Smart people have looked at the problem and have been unable to find streakiness in hitters as a whole. Hot and cold streaks have almost always been shown to be the product of random chance, with many hitting troughs the product of injuries.

If you believe there are hot streaks, prove it. Come up with a test and run the stats. Publish your results in one of the many fine places that run original research. See what happens.

I’m entirely serious: if this is a real phenomenia, then I want to know more about it. Go forth.

Neither the “hot streak” nor the “random variation” explanation should be satisfactory to the thinking fan. Let me propose a scenario that I think reconciles the opposing views of whether such streaks exist or are random.

Let’s say a hitter makes an adjustment to improve a weakness that has been in every team’s scouting report for a while. Suddenly he’s smacking the ball while pitchers continue to deal with him according to their scouting reports. (David: “He’s hot.” Derek: “It is merely random variation.”) Eventually opposing teams figure it out, update their scouting reports, and start exploiting some other, perhaps new, hole in his swing. (David: “He’s cold.” Derek: “It was merely random variation.”)

The truth is, the batter’s performance is neither randomly variable, nor influenced by temporally proximate ABs. It is the function of distinct external influences, including the batter’s own approach at the plate and the pitchers’ response to it.

You take stats for a bunch of guys who are 10 for their last ten in basketball and see what is their shooting percentage on the 11th shot. Is it closer to 100 percent or their career average?

You’ll need a pretty big sample size to come up with any sort of conclusive result, but I believe that even the hottest NBA players tend to drop that 11th shot at exactly the rate of their career average. I think Stephen Jay Gould wrote about this in “Full House”.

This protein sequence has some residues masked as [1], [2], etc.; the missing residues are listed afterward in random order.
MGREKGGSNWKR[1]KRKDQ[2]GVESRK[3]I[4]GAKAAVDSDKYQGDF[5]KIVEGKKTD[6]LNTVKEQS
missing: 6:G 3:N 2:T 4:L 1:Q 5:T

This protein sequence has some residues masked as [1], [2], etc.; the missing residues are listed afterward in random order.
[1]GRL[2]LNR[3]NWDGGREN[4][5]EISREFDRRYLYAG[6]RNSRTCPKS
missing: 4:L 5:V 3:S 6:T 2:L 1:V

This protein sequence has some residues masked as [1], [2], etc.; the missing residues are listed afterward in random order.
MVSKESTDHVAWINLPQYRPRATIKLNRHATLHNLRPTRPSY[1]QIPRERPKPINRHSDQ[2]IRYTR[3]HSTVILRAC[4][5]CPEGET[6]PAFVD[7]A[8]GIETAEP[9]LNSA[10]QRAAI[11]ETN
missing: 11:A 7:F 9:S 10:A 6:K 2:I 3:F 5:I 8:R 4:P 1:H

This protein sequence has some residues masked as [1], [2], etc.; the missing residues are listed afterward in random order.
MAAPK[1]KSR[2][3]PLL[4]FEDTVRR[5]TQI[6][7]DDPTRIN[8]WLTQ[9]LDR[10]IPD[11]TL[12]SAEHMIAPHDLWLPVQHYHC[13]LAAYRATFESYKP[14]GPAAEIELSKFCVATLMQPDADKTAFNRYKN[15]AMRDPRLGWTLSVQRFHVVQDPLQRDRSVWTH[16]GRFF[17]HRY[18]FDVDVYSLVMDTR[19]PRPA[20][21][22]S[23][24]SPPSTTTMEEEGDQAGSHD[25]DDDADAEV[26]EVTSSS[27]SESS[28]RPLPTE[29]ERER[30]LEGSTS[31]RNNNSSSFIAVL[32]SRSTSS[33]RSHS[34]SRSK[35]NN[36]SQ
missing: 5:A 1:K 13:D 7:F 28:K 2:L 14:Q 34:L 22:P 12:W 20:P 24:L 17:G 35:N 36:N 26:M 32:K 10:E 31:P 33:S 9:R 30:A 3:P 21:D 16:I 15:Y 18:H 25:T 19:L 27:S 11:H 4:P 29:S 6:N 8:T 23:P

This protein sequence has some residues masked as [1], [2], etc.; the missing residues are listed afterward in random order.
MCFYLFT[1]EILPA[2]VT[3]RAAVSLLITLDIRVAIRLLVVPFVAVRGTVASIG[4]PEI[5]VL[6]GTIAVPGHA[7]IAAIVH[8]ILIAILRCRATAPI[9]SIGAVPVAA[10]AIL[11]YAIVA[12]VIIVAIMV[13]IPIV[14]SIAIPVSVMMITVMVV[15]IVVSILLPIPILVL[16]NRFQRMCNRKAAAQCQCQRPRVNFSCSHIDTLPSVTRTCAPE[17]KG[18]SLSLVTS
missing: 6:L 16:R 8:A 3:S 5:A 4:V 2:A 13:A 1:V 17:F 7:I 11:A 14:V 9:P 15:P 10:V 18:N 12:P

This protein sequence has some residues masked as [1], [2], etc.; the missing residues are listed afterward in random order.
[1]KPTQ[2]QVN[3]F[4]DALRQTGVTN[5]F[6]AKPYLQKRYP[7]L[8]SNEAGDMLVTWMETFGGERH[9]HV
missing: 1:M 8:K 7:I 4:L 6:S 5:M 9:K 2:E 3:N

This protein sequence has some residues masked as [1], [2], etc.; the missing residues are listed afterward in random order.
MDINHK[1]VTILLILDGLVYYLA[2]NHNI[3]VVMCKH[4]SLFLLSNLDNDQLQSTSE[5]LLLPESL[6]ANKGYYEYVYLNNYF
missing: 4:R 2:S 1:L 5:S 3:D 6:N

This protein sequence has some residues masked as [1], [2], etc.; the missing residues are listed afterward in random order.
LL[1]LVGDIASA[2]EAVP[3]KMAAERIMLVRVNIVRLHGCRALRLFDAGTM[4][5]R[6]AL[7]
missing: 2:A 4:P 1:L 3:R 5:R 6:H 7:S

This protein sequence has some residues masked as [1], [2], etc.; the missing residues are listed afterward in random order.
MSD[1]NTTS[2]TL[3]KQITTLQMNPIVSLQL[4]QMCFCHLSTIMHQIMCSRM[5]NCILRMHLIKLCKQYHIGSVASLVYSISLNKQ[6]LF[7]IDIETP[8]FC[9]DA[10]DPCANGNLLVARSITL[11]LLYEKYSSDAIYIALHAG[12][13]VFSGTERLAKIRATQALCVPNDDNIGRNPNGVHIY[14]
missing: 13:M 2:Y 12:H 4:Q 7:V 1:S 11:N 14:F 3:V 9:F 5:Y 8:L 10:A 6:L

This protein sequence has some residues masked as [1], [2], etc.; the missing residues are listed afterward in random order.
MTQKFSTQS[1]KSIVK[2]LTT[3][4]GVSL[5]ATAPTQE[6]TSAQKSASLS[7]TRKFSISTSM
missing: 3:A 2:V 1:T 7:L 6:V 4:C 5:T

Same thing in baseball – you look at the stats for a bunch of players who’ve gone 4 for 4 and see what they hit in their next game. Chances are they’re not making people forget Ted Williams.

Don’t put words in my mouth.

We’ve talked here, for instance, about Olivo/Beltre’s approach and how that gets exploited by teams, and how they don’t/do adjust to that. It’s an entirely different topic.

I would love to know more about it, too. I would love to be able to prove it. But, like I said, those stats classes were many years ago. I remember being unsatisfied at the time, but not being able to prove it.

Look at it this way – we all agree that statistically analyzing defense is tough. The metrics are still pretty rough, though they are miles ahead of where they were just a few years ago. We can look at defensive metrics proven by several smart people – only 2 out of 3 say player x is awesome, and the third says he’s awful. Are the smart people wrong? I doubt it. Rather, we’re still learning how to effectively measure it.

Same for streakiness. Just because we can’t quantify it doesn’t mean it’s not there. There are tons more statistics available for hitting than defense, which should help, but maybe there’s more noise as well. You mentioned injuries. We could add in-game situations, or sepcialist relievers. Who knows what else?

I admit, I am now at the mercy of smart people when it comes to statistics. You guys at USSM do an awesome job of bringing together statistical awareness, logical analysis, hard work, and humor and good writing. Which is why I love reading the site. And I know that, “Just because I can’t prove it doesn’t mean it’s not true” is a pretty lame excuse, but please allow that it might be true. I would love to see a proof, but until then, I’ll rely on my original queasiness over the prof’s negative proof.

Maybe there’s hot, and maybe there isn’t. I believe it exists, but has not yet been quantified. Current proof is overwhelmingly in the court of “not”. And that’s fine. But, even assuming it’s true that there is no such thing as hot, I have not yet seen the proof that doesn’t leave some questions in my mind. Which is why I can’t agree with definitive statements like, “There’s no such thing as ‘hot’.” I’m a lot happier with “Nobody has been able to prove ‘hot’, and most theories discount it.” 😉

Thanks for listening.

btw – Colm, that is exactly the kind of study I remember from stats. Big sameple size, the 11th shot and all. But what about the 12th shot? And 13th? Maybe there’s a miss or two in there, but the group, overall, is way above average? How do we create groups? Well, unfortunately, they can only be created in hindsight.

These kinds of questions were not answered in my professor’s proof. Add in innjuries, or Brian’s external influences, plus the impossibility of accurately gauging where hot/not groups start and end.

It’s pretty tough to quantify, but the “11th shot” studies seem pretty simplistic and tautological. Of course any given shot, over time, will regress to a player’s average. That’s what average means. But think n-dimensional for a minute – are there groupings of shots that are hot and cold? Never seen that proof.

Again, I’m not saying hot and cold definitely exist. Rather, that a) the existing studies don’t satisfy my analysis, but b) unfortunately, I don’t remember enough high-order statistics to prove one way or the other. That’s all.